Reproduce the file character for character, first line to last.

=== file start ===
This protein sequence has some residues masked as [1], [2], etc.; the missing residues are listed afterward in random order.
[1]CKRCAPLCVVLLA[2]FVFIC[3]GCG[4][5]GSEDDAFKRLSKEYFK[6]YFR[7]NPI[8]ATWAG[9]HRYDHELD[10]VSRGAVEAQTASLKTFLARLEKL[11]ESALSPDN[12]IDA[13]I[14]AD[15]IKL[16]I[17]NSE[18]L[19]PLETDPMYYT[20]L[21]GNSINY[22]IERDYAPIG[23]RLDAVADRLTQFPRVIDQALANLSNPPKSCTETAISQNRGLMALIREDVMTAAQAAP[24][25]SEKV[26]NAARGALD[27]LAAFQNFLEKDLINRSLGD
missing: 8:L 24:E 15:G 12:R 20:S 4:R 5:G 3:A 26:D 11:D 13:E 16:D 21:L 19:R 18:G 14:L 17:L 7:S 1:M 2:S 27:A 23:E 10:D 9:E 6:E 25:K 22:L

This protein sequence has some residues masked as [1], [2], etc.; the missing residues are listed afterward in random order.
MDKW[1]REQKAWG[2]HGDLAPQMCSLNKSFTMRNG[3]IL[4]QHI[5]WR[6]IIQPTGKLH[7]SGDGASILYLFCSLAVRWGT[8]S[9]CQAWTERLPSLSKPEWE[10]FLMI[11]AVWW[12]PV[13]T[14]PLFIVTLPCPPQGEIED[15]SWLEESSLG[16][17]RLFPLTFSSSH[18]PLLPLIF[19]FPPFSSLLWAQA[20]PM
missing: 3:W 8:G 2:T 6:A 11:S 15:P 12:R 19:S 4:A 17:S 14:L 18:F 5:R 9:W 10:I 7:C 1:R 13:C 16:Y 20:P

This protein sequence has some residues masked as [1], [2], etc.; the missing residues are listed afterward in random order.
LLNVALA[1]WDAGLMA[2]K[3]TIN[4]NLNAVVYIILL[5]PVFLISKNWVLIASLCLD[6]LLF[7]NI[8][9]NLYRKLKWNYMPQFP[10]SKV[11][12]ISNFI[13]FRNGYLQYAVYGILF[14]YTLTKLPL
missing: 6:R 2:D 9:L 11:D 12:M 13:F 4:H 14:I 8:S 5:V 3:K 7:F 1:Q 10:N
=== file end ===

This protein sequence has some residues masked as [1], [2], etc.; the missing residues are listed afterward in random order.
[1]CKRCAPLCVVLLA[2]FVFIC[3]GCG[4][5]GSEDDAFKRLSKEYFK[6]YFR[7]NPI[8]ATWAG[9]HRYDHELD[10]VSRGAVEAQTASLKTFLARLEKL[11]ESALSPDN[12]IDA[13]I[14]AD[15]IKL[16]I[17]NSE[18]L[19]PLETDPMYYT[20]L[21]GNSINY[22]IERDYAPIG[23]RLDAVADRLTQFPRVIDQALANLSNPPKSCTETAISQNRGLMALIREDVMTAAQAAP[24][25]SEKV[26]NAARGALD[27]LAAFQNFLEKDLINRSLGD
missing: 8:L 24:E 15:G 12:R 20:S 4:R 5:G 3:A 26:D 11:D 13:E 16:D 21:L 19:R 18:G 14:L 17:L 7:S 1:M 2:S 27:A 23:E 10:D 9:E 6:E 25:K 22:L

This protein sequence has some residues masked as [1], [2], etc.; the missing residues are listed afterward in random order.
MDKW[1]REQKAWG[2]HGDLAPQMCSLNKSFTMRNG[3]IL[4]QHI[5]WR[6]IIQPTGKLH[7]SGDGASILYLFCSLAVRWGT[8]S[9]CQAWTERLPSLSKPEWE[10]FLMI[11]AVWW[12]PV[13]T[14]PLFIVTLPCPPQGEIED[15]SWLEESSLG[16][17]RLFPLTFSSSH[18]PLLPLIF[19]FPPFSSLLWAQA[20]PM
missing: 3:W 8:G 2:T 6:A 11:S 15:P 12:R 19:S 4:A 17:S 14:L 18:F 5:R 9:W 10:I 7:C 1:R 13:C 16:Y 20:P

This protein sequence has some residues masked as [1], [2], etc.; the missing residues are listed afterward in random order.
LLNVALA[1]WDAGLMA[2]K[3]TIN[4]NLNAVVYIILL[5]PVFLISKNWVLIASLCLD[6]LLF[7]NI[8][9]NLYRKLKWNYMPQFP[10]SKV[11][12]ISNFI[13]FRNGYLQYAVYGILF[14]YTLTKLPL
missing: 6:R 2:D 9:L 11:D 12:M 13:F 4:H 14:I 8:S 5:V 3:K 7:F 1:Q 10:N